In Without A Paddle, three childhood buddies lurching toward premature midlife crises learn the sort of meaningful life lessons which, in certain types of comedies, can only be absorbed through physical hardship, mortal peril, a symbolic quest, and the occasional encounter with a maternal bear. A half-hearted cocktail of nostalgia, male bonding, and poorly choreographed slapstick, the film brings Matthew Lillard, Seth Green, and Dax Shepard together at the funeral of an overachieving friend who, before his death, wanted to gather the old gang to search for the treasure of notorious outlaw D.B. Cooper. Eager to carry out their dead comrade's mission and avoid the responsibilities of adulthood, the pals head out into the treacherous wilderness, where they run afoul of gun-toting pot farmers and find temporary bliss with a pair of scantily clad female environmentalists.
Buddy comedies rely heavily on their leads' chemistry, and in this regard, Without A Paddle fails. It doesn't help that Lillard and Shepard have nearly identical frat-boy personas, or that the charming, quick-witted Green gets stuck with yet another dreary-fussbudget role that serves him about as well as a shapeless brown suit.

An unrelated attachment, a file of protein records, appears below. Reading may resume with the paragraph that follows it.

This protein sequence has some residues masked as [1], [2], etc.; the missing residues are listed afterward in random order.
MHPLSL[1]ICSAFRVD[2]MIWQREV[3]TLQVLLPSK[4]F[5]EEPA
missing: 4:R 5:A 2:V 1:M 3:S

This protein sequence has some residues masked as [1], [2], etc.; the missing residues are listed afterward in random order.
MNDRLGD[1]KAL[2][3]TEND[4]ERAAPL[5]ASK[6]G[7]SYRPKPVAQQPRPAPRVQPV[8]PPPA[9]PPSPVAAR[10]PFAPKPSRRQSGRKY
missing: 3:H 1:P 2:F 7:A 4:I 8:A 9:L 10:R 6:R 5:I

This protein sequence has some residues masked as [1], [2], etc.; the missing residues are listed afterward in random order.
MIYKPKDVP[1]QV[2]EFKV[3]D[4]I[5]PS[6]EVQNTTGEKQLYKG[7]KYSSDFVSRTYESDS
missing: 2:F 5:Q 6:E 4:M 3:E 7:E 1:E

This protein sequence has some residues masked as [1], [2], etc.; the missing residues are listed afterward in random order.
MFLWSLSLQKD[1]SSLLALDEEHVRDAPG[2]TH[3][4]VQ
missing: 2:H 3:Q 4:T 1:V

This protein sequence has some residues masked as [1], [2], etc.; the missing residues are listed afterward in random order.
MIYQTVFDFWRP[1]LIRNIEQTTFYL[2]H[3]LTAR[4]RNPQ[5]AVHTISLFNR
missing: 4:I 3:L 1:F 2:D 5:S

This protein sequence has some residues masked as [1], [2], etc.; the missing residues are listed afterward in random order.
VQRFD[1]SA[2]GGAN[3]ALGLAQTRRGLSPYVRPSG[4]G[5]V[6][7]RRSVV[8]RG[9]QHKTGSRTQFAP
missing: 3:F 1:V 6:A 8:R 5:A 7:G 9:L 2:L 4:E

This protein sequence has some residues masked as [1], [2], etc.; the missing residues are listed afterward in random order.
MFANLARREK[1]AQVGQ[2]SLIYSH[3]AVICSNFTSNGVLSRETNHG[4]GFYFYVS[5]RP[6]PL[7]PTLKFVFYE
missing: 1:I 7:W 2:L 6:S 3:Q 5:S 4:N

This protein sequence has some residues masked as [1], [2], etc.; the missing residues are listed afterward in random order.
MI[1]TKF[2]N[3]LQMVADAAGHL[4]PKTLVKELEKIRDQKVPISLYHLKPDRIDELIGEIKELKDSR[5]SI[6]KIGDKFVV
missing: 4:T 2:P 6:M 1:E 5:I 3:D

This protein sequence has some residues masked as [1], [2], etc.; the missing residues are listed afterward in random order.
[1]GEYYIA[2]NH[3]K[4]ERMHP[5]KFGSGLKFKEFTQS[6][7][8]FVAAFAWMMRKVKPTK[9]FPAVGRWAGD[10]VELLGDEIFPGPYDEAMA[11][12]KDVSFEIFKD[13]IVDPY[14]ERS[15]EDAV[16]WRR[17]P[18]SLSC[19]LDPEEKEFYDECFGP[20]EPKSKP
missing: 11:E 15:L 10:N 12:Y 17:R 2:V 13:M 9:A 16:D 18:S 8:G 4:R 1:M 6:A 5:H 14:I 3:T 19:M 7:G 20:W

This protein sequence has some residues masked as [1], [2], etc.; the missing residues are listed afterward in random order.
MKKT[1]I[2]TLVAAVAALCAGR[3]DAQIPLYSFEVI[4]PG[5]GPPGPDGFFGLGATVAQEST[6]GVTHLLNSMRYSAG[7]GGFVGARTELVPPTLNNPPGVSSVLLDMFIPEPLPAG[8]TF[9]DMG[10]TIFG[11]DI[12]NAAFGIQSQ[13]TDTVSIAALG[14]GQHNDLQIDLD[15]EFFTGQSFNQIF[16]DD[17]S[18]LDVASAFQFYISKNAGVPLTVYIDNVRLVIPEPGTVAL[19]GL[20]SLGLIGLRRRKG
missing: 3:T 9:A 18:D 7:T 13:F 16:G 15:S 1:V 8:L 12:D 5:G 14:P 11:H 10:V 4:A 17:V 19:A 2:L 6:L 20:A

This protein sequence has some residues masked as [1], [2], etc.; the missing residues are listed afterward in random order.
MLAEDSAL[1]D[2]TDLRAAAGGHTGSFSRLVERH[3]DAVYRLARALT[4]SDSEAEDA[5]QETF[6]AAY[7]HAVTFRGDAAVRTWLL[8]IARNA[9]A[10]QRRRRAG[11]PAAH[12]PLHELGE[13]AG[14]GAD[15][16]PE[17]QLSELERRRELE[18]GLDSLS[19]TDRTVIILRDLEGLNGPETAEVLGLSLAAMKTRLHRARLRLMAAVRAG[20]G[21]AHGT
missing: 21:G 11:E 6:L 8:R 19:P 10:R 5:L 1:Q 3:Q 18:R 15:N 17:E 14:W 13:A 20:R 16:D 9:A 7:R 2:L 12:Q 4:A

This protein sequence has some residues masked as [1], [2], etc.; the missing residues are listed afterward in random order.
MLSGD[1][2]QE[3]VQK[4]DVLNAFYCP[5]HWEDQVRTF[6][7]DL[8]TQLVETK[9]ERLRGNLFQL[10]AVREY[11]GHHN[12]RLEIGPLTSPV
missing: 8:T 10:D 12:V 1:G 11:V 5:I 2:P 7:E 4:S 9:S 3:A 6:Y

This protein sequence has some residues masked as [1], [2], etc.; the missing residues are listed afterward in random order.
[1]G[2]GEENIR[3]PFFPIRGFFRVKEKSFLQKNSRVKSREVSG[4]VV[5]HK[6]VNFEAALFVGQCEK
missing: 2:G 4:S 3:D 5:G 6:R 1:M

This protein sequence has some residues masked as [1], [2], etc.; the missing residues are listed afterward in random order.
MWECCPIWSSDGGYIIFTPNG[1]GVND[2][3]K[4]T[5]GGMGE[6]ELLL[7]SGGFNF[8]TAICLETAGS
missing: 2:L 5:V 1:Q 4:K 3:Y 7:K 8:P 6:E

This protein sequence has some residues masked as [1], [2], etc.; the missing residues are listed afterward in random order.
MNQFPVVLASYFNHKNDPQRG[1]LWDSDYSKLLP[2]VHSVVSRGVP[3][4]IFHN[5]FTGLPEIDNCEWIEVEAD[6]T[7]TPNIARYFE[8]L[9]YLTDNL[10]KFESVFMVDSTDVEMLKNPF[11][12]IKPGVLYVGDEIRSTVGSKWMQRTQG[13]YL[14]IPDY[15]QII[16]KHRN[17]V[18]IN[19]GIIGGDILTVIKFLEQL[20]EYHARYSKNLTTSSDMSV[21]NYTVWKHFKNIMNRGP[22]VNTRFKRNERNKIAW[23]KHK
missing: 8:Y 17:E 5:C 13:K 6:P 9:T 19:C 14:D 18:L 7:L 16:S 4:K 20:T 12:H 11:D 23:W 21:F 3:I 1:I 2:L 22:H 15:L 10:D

To help prop up Without A Paddle's weak gags and saccharine sentiment, the filmmakers feed ravenously from the nostalgia trough, desperately trotting out Gen-X signifiers like Indiana Jones, Star Wars, and Culture Club, then hoping against hope that viewers' affection for these touchstones will rub off on the film itself. Eventually, Burt Reynolds turns up as a grizzled, Jimmie Walker-loving, "Dyn-o-mite!"-spouting mountain man saddled with delivering the film's hackneyed moral, but his appearance proves unexpectedly poignant for reasons the filmmakers never intended. His faded star power and good-natured but embarrassing performance should warn his young co-stars where a career full of choices like Without A Paddle inevitably leads.